Despite a number of headlines featuring activists and lobbyists calling for gun reform, the legislature’s record indicates that proposed red flags and other restrictions will be DOA. Over the last few years, Tennessee lawmakers have removed restrictions: in 2021, for example, we saw constitutional carry reinstated. All this is to say that the legislature will likely only consider gun safety laws and stricter punishments/restrictions for criminal behavior without encroaching on Second Amendment rights.
While we suspect Sen. Heidi Campbell’s red flag law won’t make it past committee, another bill of hers, filed alongside Rep. Bob Freeman, is a good example of the types of gun laws that may have a fighting chance. This bill, if passed, would make it a misdemeanor to knowingly transfer a firearm to someone prohibited from purchasing or possessing one.
Newly elected State Rep. Aftyn Behn knows exactly how to get the press talking about abortion rights. She told the Scene that the legislation she filed with Sen. London Lamar (D-Memphis) is “a narrative piece to show just how draconian our abortion ban is.” While Behn’s retaliation against the state’s trigger ban will likely die a slow, highly publicized death, Sen. Richard Briggs (R-Knoxville) may have better luck with a bill he’s reportedly filing. Called the Freedom to Have Children and a Family Act, it includes some small adjustments to the state’s abortion laws, allowing for a few additional exemptions.
House Committee Kills Rule Change That Would Have Provided More Transparency (TCN) Representative Bryan Richey proposed a rule change that would require all votes in House Committee hearings be a roll call vote, instead of the current voice vote, which doesn’t keep a record of how representatives vote in a committee hearing. Not one Democrat or Republican on the committee voted in favor.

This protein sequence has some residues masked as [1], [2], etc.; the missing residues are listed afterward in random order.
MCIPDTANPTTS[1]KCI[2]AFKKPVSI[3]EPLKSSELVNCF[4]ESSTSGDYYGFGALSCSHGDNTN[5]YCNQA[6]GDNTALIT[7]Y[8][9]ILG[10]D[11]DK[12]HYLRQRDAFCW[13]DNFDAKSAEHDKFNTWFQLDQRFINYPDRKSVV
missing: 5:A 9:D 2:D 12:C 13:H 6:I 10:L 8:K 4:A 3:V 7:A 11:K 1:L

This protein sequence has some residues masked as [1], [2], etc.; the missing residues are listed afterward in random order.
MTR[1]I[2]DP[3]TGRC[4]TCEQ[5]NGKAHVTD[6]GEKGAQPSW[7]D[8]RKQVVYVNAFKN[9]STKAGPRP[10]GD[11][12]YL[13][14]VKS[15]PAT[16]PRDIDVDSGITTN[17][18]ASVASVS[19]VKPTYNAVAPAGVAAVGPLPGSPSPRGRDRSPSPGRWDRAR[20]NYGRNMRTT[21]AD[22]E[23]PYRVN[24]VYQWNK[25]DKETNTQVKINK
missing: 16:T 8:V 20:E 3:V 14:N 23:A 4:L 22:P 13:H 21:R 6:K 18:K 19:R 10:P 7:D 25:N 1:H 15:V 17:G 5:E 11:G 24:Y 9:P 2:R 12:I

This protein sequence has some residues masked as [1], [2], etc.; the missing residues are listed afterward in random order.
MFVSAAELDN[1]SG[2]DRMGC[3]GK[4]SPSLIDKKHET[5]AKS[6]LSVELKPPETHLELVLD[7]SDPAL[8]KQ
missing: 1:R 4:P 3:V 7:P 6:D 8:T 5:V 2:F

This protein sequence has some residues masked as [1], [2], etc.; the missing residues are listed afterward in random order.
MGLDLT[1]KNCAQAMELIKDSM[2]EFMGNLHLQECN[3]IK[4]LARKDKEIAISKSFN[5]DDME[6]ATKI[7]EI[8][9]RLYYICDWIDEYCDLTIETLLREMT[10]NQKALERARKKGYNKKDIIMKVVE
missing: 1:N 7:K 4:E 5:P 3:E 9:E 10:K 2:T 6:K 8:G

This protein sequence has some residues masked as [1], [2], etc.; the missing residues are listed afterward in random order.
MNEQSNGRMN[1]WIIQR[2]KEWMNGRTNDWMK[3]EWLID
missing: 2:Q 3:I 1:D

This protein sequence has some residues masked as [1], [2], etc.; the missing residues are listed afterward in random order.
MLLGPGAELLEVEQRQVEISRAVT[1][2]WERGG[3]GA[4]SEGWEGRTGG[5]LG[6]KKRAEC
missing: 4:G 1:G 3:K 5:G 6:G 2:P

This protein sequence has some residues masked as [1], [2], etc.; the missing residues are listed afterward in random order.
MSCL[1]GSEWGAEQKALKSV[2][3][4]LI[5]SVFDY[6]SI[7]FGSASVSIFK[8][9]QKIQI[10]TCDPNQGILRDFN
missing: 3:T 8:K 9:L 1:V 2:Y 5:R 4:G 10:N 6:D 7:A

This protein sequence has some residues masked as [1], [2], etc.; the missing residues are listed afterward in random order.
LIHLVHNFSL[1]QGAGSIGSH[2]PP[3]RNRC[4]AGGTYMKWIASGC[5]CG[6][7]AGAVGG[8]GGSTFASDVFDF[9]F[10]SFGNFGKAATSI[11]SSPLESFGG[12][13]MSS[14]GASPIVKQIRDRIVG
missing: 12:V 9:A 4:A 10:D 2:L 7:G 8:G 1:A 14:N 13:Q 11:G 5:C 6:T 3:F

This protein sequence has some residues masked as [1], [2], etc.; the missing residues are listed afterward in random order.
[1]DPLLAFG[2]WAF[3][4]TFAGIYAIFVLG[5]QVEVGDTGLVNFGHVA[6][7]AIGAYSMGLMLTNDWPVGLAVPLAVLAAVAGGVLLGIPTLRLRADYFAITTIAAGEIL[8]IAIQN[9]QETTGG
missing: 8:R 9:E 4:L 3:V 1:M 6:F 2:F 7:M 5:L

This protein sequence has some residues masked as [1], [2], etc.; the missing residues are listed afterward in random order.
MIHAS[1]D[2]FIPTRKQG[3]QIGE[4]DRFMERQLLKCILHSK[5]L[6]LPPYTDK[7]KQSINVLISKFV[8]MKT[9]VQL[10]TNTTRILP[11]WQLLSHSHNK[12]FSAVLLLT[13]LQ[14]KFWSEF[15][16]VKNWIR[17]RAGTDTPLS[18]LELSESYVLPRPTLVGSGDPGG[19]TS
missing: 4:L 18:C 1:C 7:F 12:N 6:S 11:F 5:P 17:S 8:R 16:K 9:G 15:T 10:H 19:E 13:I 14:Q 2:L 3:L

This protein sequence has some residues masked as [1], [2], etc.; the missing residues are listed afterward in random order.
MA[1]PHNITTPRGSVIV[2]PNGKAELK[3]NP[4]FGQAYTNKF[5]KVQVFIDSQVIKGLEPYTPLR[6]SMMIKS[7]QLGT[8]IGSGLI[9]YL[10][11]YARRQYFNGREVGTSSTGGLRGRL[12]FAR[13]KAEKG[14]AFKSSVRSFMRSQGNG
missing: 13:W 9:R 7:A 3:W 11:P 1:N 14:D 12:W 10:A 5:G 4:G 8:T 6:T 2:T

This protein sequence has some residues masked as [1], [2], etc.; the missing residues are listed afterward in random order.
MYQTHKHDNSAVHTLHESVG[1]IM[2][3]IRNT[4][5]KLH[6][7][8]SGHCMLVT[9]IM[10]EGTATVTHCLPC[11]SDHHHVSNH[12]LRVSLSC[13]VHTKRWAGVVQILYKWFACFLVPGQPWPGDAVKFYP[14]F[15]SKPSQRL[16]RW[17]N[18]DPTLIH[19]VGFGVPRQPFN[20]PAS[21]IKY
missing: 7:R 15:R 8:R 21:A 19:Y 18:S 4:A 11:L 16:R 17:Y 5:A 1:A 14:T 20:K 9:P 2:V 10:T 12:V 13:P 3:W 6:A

‘Forever chemicals’ in northeast TN pose longterm risk to region’s drinking water (Lookout) So-called “forever chemicals” linked to disease, infertility and death have been detected in 60% of rivers and lakes tested in Northeast Tennessee, findings that “cast into question the long-term safety of drinking water supplies for the region.”
Governor Lee plans to push for tax cuts for businesses (WKRN) Gov. Bill Lee (R-Tennessee) revealed his office is pushing a bill to scale back the franchise and excise taxes after the Attorney General and Dept. of Revenue advised him to do so.
Poll: Tennessee should cap property taxes (Center Square) The poll asked more than 1,300 Tennesseans if the state should have a cap on property tax increases and just 11% said local authorities should retain that power while 35% said a statewide cap should exist and 39% said there should be a combination of state regulations and local decision-making.
- Work Underway At Bordeaux Area Development in North Nashville (Now Next)
- Predators announce BetMGM Sports Bar & Lounge at Bridgestone Arena (NBJ)
- Thomas Frist sells Belle Meade home for $32M (Post)
THINGS TO DO
📅 Visit our On The Radar list to find upcoming events around Nashville.
🎧 On Spotify: Pamphleteer's Picks, a playlist of our favorite bands in town this week.
👨🏻🌾 Check out our Nashville farmer's market guide.
🎸 Super Felon @ Analog at Hutton Hotel, 7p, $20, Info
+ a night of soul and funk with Ted Pecchio, JD Simo, Robbie Crowell, Patrick Sweany, and Adam Abrashoff playing the music of Isaac Hayes, Funkadelic, and James Brown to Bobby Charles, Joe Tex
🎺 Todd Day Wait @ The Underdog, 11:30p, Free, Info
+ Honky Tonk Tuesday afterparty, down the street
🎸 Honky Tonk Tuesday @ American Legion Post 82, 5p, Free, Info
+ two-step lessons @ 7p, The Cowpokes @ 8p
📰 Check out the full newsletter archive here.
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- 🏘 The double-edged sword of prosperity in Tennessee's small towns (Read)
- And check out our podcast, YouTube, and article archive for more.